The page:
Located in Jembrana, east of Yeh Emang village, Pura Luhur Rambut Siwi is the biggest temple in the regency and despite its humble semblance it is significant in Bali’s religious history. Occupying the quiet southwest coast of the island, the temple boasts a very classical style of Balinese architecture, and enjoys a serene ocean backdrop.
The reverence of Pura Luhur Rambut Siwi is associated with the arrival of Dang Hyang Nirartha, a Javanese priest and holy Brahmin who stumbled upon the pre-existing temple during his pilgrimage in the mid-sixteenth century. Migrating from Java, he arrived on the western shores of Bali to convene with the Gelgel Kingdom, located in what we know now as Klungkung, east Bali.
Upon arriving at the beach on the western coast, he came across a guard charged with the responsibility of protecting a nearby temple. The guard warned Nirartha that the temple was very haunted and sacred, and suggested he stop and pray at the temple because those who pass by without stopping to pray will be attacked by a tiger.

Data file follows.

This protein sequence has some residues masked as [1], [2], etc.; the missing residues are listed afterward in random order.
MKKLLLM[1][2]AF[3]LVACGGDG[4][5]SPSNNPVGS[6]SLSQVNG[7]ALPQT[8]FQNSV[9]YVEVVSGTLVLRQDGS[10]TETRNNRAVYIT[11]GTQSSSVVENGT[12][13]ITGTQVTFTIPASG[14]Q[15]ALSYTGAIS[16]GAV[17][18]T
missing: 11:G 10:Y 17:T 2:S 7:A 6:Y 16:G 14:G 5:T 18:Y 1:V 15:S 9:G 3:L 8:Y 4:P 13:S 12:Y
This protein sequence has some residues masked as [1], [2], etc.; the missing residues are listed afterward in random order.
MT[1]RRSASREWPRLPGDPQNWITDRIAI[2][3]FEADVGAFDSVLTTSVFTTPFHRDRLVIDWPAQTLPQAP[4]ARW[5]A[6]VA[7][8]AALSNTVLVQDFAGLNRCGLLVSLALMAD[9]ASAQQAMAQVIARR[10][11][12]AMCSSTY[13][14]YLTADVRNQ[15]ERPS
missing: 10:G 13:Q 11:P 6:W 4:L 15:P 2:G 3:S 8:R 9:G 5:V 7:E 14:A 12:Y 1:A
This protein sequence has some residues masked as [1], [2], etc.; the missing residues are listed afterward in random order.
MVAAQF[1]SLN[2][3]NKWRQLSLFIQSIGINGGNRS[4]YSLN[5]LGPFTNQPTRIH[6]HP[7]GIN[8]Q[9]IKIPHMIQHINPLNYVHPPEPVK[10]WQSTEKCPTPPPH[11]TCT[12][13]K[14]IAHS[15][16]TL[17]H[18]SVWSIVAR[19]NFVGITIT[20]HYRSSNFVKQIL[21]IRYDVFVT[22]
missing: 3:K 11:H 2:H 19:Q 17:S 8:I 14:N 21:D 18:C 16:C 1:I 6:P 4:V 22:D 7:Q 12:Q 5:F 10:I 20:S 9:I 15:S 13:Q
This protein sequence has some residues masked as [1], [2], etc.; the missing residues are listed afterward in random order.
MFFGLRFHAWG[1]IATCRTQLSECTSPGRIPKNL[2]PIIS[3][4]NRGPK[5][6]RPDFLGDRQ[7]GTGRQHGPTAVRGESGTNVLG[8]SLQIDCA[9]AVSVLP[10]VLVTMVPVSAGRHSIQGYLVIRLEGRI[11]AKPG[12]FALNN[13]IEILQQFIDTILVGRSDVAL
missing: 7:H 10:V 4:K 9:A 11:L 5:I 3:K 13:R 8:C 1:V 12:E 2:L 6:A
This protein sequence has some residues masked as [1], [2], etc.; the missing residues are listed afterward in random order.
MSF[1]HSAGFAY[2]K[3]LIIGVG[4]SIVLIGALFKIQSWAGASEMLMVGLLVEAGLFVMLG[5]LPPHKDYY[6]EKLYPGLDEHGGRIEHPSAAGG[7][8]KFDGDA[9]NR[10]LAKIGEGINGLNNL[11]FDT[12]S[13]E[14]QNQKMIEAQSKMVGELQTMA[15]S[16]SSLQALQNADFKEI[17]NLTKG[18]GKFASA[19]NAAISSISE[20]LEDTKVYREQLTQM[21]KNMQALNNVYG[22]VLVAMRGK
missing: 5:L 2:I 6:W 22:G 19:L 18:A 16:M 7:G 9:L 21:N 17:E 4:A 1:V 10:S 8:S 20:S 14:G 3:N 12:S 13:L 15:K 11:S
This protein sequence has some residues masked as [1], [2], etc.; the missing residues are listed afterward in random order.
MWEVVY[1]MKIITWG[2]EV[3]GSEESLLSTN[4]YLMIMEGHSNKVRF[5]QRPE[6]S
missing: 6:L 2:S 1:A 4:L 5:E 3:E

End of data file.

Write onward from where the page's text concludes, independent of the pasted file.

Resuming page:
Heeding the guard’s cautionary advice, Nirartha entered the temple and settled in front of a shrine where he quickly entered into a deep state of meditation. During his meditative prayers, the walls began to shake and continued to shake harder until the entire temple complex collapsed around him. The temple was in utter ruins as the unruffled Nirartha sat in the middle of the rubble, unscathed.
The guard trembled in fear at the astounding power of Niratha and cried asking for forgiveness for demanding Nirartha to worship at the temple. The guard pleaded with Nirartha to restore the temple to its original condition lest the guard be blamed.
Feeling sorry for the guard, Nirartha agreed to restore the temple to its original condition. He gave a lock of his hair to the guard and told him to plant it at the centre of the temple grounds, then pray that it would be restored and that the restored temple would be much stronger than the original one.
The guard did as he was instructed. He dug a small hole at the centre of the temple grounds, planted Nirartha’s hair in it, covered it with fresh dirt, patted it flat, and then began to pray. Much to his surprise and relief during his prayers, the temple walls began to rise up and out of the small pile of dirt covering Nirartha’s buried lock of hair. The walls kept creeping out of the hole and assumed their original position until the entire temple complex was completely restored.
That is how the temple received its name, ‘Rambut Siwi’, with rambut translating to hair. It is also believed that Nirartha left the lock of his hair in the temple to give protection to the villagers, which is why Pura Luhur Rambut Siwi is known as a place where people will go to worship and pray for their own protection. That is how this ancient temple remains untouched by the ravages of time, exactly as Nirartha promised.